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Editorial   

A Critical Look at Rhythm Gaming

Jason analyzes the recent sale of Harmonix, and what it means for the future of rhythm game sales.

A few months ago, Viacom sold off rhythm game developer Harmonix for a reported amount of fifty dollars. The most shocking aspect of this trade is that Viacom originally bought Harmonix for $175 million. Apparently the trade gives Viacom about $150 million in tax benefits, which is quite a hefty number, itself, but still, it seems like this is a major failure on Viacom's part, which reflects as a failure on the part of Harmonix, itself. A little while later, Activision reported that they will not publish a new Guitar Hero or DJ Hero game in 2011 after disappointing sales of the previous entry, simultaneously halting future DLC for the two franchises. The once-popular music gaming genre appears to have come to a screeching halt after oversaturation and the companies' failure to understand the market.

Personally, I feel Harmonix's Rock Band issues aren't because the music genre, as it appears in Guitar Hero and Rock Band, is dying. I believe that just as the whole industry of music, record labels, and concerts exists, so can the video game aspect of the music industry. Rather, it was poor business practices and a terrible model of expansion that plagues GH and RB. To begin, plastic instruments with minor electrical wiring are sold at too high a price. They represent something more like the razor rather than the blade in a long-term purchase commitment, so the pricy peripherals come across as double-dipping.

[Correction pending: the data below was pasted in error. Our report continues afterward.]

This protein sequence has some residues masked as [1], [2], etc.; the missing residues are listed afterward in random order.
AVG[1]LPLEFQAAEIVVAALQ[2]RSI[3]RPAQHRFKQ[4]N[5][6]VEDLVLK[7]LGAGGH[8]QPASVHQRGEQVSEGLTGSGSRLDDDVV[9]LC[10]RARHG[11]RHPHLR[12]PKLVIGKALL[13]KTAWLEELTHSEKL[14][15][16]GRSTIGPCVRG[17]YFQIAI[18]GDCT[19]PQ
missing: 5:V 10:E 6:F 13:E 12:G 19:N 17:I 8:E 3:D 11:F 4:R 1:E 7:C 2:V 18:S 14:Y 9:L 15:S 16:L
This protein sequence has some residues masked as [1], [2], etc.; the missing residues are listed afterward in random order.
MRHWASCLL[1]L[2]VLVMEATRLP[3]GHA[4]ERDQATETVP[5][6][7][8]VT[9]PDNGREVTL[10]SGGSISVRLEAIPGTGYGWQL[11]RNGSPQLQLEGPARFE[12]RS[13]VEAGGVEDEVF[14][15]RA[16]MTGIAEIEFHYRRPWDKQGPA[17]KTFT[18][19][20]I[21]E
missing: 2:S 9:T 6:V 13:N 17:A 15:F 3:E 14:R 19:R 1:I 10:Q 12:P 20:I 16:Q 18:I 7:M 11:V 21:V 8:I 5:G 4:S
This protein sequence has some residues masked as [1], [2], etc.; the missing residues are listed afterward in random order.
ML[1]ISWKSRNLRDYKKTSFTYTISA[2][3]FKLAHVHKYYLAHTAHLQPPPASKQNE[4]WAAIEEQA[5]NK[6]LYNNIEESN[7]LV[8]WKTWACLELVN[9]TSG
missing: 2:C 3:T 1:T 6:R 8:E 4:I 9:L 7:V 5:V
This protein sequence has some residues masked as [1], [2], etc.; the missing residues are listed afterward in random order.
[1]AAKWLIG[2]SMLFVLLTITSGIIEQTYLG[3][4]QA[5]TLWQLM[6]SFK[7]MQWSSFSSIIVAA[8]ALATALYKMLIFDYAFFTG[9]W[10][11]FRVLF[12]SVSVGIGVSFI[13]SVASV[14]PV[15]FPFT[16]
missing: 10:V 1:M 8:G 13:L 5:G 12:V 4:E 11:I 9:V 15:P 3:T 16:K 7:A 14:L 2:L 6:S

More, game and peripheral compatibility has been downright confusing. It's clear from the beginning, there was no long-term plan in place for success, as Activision and Viacom were unable to negotiate instrument cross-compatibility. Furthermore, when Guitar Hero 3 launched on the Wii, this generation's most popular console, extra guitar controllers, as well as open modes to play songs cooperatively out of the box, were unavailable. Guitar Hero 3 launched as a single-player game on the Wii, showing a lack of foresight in the popularity of the genre. Releasing Rock Band on the Wii half a year later than on other consoles showed the same myopia. Not only that, but the Wii versions of either game had no DLC, meaning no after-market purchases of profitable material.

Unfortunately, these sequels did little to offer solutions to the money-making problems of the initial titles. At this point, accessories were sold out of bundles on all consoles, but again, the instruments were far too expensive compared to cost, and had trouble taking up space on store shelves. Some instruments were compatible with some games, but not all. Drumsets had four, five, or even six "heads" to choose from, which likely confused eager markets even more. Wii versions lacked simple abilities for add-on DLC, requiring bulky space on the Wii's system memory or forced the usage of "tiny" 2 GB SD cards. On other consoles, it was possible to transfer songs forward to the latest releases, but only for a fee. The result? Music game players faced a choice of paying for content they already possessed a second time for minor convenience. Even still, people who owned both Guitar Hero and Rock Band had no single-disc solution, and no true guarantee that the games and songs purchased would be forwards-compatible.